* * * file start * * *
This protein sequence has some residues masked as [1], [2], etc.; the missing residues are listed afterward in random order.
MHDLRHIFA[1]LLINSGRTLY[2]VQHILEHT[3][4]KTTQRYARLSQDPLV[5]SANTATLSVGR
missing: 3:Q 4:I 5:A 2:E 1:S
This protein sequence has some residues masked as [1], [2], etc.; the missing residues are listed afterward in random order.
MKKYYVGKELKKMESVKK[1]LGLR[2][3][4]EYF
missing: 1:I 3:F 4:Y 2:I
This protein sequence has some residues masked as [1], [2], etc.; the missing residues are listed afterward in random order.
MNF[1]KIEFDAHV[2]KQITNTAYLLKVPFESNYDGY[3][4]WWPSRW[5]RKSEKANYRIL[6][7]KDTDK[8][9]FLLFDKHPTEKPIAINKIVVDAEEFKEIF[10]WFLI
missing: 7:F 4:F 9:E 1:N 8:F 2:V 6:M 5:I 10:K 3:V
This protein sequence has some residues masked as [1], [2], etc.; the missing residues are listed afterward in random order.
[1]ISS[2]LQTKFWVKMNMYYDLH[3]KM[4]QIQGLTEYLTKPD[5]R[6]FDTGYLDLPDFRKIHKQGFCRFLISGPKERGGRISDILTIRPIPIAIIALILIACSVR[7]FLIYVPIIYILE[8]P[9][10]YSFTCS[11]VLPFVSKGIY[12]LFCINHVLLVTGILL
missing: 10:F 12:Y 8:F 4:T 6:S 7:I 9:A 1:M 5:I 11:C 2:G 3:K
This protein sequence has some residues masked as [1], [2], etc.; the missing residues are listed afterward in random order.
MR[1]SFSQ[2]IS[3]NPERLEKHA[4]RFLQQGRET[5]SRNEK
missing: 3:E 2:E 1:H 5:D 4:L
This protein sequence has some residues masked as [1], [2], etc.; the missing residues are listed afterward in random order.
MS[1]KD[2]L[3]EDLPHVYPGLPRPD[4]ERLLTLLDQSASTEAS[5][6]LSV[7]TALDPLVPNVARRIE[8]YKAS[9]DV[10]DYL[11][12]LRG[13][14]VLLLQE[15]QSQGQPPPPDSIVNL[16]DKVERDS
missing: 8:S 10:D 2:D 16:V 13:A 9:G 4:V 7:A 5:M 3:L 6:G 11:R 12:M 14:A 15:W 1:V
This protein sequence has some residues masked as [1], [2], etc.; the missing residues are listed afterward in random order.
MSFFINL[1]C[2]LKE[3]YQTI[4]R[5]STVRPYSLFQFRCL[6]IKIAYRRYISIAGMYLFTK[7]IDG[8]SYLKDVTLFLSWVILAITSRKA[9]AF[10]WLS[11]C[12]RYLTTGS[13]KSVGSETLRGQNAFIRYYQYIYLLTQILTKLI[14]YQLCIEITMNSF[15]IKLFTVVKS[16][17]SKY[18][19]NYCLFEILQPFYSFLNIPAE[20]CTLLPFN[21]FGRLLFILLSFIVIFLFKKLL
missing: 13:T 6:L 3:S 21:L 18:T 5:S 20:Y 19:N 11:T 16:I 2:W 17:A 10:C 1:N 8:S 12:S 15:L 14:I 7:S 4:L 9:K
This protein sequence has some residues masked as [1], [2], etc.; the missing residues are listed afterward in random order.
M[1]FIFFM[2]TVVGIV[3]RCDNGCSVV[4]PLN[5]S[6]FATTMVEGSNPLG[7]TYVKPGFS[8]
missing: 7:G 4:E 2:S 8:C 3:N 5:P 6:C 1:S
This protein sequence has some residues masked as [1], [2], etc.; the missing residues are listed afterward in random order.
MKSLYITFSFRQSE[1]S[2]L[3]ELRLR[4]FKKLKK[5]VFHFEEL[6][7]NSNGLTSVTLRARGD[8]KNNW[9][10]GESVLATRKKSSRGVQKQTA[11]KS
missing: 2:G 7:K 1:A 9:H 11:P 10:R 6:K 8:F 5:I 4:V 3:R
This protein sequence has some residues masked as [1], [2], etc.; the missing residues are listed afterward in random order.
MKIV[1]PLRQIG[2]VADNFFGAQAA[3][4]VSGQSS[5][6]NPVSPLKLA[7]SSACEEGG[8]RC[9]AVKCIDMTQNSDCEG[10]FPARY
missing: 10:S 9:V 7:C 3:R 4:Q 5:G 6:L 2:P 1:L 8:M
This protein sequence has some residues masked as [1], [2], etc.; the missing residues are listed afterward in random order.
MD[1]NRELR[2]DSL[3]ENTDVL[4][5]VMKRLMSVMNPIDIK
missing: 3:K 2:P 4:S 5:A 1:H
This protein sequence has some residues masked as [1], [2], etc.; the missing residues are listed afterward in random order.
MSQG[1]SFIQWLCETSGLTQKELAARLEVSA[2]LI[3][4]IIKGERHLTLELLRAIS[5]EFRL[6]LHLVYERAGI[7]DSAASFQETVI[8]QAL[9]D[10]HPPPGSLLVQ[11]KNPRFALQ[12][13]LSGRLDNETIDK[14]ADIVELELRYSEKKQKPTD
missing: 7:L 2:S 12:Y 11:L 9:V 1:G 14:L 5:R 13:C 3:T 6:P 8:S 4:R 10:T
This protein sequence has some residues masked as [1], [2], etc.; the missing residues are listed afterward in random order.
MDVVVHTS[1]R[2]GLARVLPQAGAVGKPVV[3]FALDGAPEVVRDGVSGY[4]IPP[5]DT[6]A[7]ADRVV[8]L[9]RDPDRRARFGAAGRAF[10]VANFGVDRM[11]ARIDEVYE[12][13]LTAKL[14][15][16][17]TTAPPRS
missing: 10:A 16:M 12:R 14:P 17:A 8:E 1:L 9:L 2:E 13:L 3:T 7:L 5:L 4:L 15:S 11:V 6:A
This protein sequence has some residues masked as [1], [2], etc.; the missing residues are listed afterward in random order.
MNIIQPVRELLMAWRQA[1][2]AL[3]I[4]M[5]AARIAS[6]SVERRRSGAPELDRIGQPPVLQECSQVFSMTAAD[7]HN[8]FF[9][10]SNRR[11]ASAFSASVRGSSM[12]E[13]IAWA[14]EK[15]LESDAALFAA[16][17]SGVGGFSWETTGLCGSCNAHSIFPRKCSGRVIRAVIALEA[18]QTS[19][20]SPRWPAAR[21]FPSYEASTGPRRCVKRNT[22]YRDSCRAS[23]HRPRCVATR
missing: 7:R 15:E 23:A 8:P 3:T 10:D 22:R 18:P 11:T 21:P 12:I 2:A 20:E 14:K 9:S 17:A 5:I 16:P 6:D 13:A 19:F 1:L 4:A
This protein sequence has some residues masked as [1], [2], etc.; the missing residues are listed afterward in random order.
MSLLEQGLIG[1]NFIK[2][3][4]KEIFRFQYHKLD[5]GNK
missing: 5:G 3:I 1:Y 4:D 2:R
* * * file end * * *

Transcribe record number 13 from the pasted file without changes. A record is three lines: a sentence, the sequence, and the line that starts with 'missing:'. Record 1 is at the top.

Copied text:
This protein sequence has some residues masked as [1], [2], etc.; the missing residues are listed afterward in random order.
MDVVVHTS[1]R[2]GLARVLPQAGAVGKPVV[3]FALDGAPEVVRDGVSGY[4]IPP[5]DT[6]A[7]ADRVV[8]L[9]RDPDRRARFGAAGRAF[10]VANFGVDRM[11]ARIDEVYE[12][13]LTAKL[14][15][16][17]TTAPPRS
missing: 10:A 16:M 12:R 14:P 17:A 8:E 1:L 9:L 2:E 13:L 3:T 7:L 5:L 4:L 15:S 11:V 6:A